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What Goes In The First Aid Kit In A Horse Trailer? — The Healthy Hauling Series Part 6

If you’ve purchased a pre-made kit, double-check that it includes these items:

  • A card with your vet and farrier’s phone numbers
  • Flashlight with working batteries
  • Scissors
  • A few rolls of 3M Vetwrap. This self-adhesive gauze product is a treasure in first aid situations. Only use it over bandages or gauze pads.
  • Four 10 cc. syringes without needles, and a pack of needles if your horse is on regular injections
  • 4×4″ Gauze pads
  • Stethoscope (learn how to use it here)
  • Thermometer
  • Tweezers
  • Rubber or latex gloves
  • A few clean dishtowels
  • Hand sanitizer
  • Antiseptic — most equestrians prefer Betadine, but it can leave red stains on your horse’s white markings.
  • Fura-Zone wound dressing
  • A few tablets of “bute”
  • And finally, a few disposable diapers. These are for wrapping an injured hoof or staunching blood flow from a bleeding wound. [Not to be worn by the terrified owner after their horse suffers an injury. Though we wouldn’t blame you for thinking about it.]

What about prescription medications? You’ll need to talk to your vet about those first.

Should I Put My Horse’s Prescriptions In A First Aid Kit In The Horse Trailer?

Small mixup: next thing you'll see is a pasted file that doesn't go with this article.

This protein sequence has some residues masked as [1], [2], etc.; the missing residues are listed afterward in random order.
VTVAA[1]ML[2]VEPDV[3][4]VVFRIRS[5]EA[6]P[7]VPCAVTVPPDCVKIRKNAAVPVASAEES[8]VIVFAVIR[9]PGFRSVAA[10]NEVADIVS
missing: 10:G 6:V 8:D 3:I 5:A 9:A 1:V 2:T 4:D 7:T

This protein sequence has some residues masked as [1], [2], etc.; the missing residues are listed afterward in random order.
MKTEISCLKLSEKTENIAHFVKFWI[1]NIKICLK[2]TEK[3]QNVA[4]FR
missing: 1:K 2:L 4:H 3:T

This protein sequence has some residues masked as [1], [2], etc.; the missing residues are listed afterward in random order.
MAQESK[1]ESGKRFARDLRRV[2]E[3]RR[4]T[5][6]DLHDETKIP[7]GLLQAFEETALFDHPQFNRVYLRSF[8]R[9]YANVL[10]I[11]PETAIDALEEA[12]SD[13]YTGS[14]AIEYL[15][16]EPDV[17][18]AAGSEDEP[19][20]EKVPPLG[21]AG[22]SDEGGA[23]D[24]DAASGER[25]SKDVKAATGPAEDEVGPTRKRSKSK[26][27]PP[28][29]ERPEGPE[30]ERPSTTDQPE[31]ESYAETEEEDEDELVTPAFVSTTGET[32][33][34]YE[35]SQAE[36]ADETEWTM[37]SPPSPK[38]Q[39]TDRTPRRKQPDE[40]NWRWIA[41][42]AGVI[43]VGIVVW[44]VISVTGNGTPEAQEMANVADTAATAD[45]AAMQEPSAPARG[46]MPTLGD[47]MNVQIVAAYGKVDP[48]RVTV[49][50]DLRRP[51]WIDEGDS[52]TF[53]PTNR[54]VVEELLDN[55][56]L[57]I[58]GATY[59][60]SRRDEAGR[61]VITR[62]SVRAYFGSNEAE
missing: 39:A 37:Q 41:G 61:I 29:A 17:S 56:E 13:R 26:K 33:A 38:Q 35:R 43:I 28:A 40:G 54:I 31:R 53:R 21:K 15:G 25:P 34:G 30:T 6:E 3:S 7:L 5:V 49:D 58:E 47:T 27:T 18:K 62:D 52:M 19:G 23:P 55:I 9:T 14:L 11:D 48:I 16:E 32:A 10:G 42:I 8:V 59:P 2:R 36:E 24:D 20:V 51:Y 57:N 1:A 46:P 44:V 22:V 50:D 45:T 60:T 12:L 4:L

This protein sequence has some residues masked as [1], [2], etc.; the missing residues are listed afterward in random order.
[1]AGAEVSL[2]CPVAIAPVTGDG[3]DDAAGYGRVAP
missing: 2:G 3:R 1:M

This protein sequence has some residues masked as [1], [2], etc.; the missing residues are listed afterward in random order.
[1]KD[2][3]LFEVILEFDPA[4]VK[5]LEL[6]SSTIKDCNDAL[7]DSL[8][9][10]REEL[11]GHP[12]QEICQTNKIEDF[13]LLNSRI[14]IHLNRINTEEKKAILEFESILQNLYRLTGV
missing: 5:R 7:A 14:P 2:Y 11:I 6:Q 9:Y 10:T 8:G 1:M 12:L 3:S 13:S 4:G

Your horse’s prescription medications are expensive and delicate. They can be affected by temperature and light, and may have an expiration date. If a bottle of medicine stays in the refrigerator at the barn, don’t put it in the first aid kit in your horse trailer. Read the bottle carefully if you’re not sure, or call your vet.

Other Emergency Items For Your Horse Trailer

Emergency Roadside Kits

Emergency Roadside Kits are essential. If you have an accident or need to pull over to the side of the road for an emergency in the dark, these kits make your vehicle more evident to other drivers and usually include a flashlight. For bigger rigs — those that require a commercial driver’s license (CDL) and electronic log devices (ELD) — the driver is responsible for setting up three triangle reflectors during an emergency roadside situation.


Easyboots are nice to have around in emergencies too. They’re designed to replace lost shoes out on the trail or protect barefoot horses on rocky terrain. But they can be handy for sole injuries in a pinch, and they’re more durable than disposable diapers. Just be sure the boot you have fits your horse.

Rain Gear & Bad Weather Gear

Emergencies always seem to happen in the worst weather! Add a few rain ponchos and a bag of rock salt to your packing list if you’re hauling through inclement weather.

Whether your goal this weekend is lightning fast times around the barrels, a brilliant score in the dressage ring or a relaxing trail ride with friends, the team at Trails West Trailers knows you’ll be using that new horse trailer! We hope you’ve enjoyed our discussion of first aid kits in horse trailers. Contact us if you need to know more about horse trailerslivestock trailers, or horse trailers with living quarters.